Are you a citizen of more than one country?
To find out whether you are or might become a dual citizen, you must contact the officials of each country in question. You will have to provide some information about yourself, such as place and date of birth, citizenship of your parents, immigration details, etc. You may also have to provide similar information about your parents, and possibly your spouse and grandparents.
If you are in Canada and want to find out if you are a citizen of any other country, you should contact the embassy or consulate of that country. (If it has no representatives in Canada, the Protocol Service of the Department of Foreign Affairs and International Trade, Ottawa K1A 0G2, will direct you to its nearest representatives.) If you have questions about Canadian citizenship, you should contact the Call Centre in your area (in Canada) or any Canadian Embassy or Consulate abroad. You may also write to the Registrar of Canadian Citizenship, Citizenship and Immigration Canada, Ottawa K1A 1L1.
Dual citizenship: An important issue
Dual citizenship may carry with it certain benefits, but it may bring unexpected difficulties ?legal proceedings, taxation and financial responsibilities, military service, denial of emigration, even imprisonment for failure to comply with obligations in one of your countries of citizenship. Accordingly, you should ask yourself these vital questions: * Am I now a dual citizen? * Can I acquire dual citizenship, either by marriage or by naturalization in Canada or in another country? * Is dual citizenship an advantage or a disadvantage for me? * If dual citizenship is a disadvantage, what can I do about it?
Dual citizenship: Advantage or disadvantage?
Suppose you learn that you (or a member of your family) have dual citizenship or might acquire it. Would dual citizenship be good for you? Would it have more advantages than disadvantages?
For some people, dual citizenship offers practical advantages, e.g. social security or employment. It may also enhance their feeling of belonging, because they have strong personal ties to more than one country.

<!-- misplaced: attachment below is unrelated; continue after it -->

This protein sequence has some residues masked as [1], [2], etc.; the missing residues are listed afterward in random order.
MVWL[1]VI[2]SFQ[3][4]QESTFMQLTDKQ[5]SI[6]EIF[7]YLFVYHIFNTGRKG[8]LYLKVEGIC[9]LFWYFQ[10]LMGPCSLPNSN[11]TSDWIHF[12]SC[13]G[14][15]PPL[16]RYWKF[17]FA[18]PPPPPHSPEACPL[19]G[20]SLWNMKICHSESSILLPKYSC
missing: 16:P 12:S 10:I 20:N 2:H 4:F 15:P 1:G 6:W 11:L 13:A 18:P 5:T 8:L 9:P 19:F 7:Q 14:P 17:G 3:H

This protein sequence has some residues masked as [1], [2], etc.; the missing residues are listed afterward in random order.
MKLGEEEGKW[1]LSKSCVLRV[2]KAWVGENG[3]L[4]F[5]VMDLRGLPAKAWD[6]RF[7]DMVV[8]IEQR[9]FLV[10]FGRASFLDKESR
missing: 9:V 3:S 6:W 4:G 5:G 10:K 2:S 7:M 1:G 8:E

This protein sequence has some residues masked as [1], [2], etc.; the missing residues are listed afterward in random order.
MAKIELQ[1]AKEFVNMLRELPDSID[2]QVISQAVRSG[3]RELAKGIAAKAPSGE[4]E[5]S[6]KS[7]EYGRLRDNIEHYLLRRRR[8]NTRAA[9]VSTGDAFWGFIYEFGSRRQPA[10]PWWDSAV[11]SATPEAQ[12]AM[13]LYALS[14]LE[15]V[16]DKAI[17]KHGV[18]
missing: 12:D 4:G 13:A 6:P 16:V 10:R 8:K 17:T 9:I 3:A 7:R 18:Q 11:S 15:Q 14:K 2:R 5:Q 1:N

However, it is important to realize that there can be difficulties and disadvantages as well. The following paragraphs suggest some consequences of having dual citizenship. In general, the laws that apply to you at any time are the laws of the country in which you are physically present at that time. The laws of a country may provide, for example, that persons residing in the country of their second citizenship may travel only on the passport of their country of residence. Possession of a second passport could result in its being confiscated, or even in a fine.
If a Canadian has legal or other difficulties outside the country, Canadian diplomatic and consular representatives in that country can try to help. However, if the Canadian in difficulty in another country is also a citizen of that country, Canadian officials may be entirely unable to help. That country will be dealing with one of its own citizens, and probably will not welcome outside interference.?Indeed, foreign authorities will definitely consider you as one of their citizens, especially if you choose to travel under their passport. Travelling with a Canadian passport and another country's passport simultaneously might also lead to certain difficulties in a third country.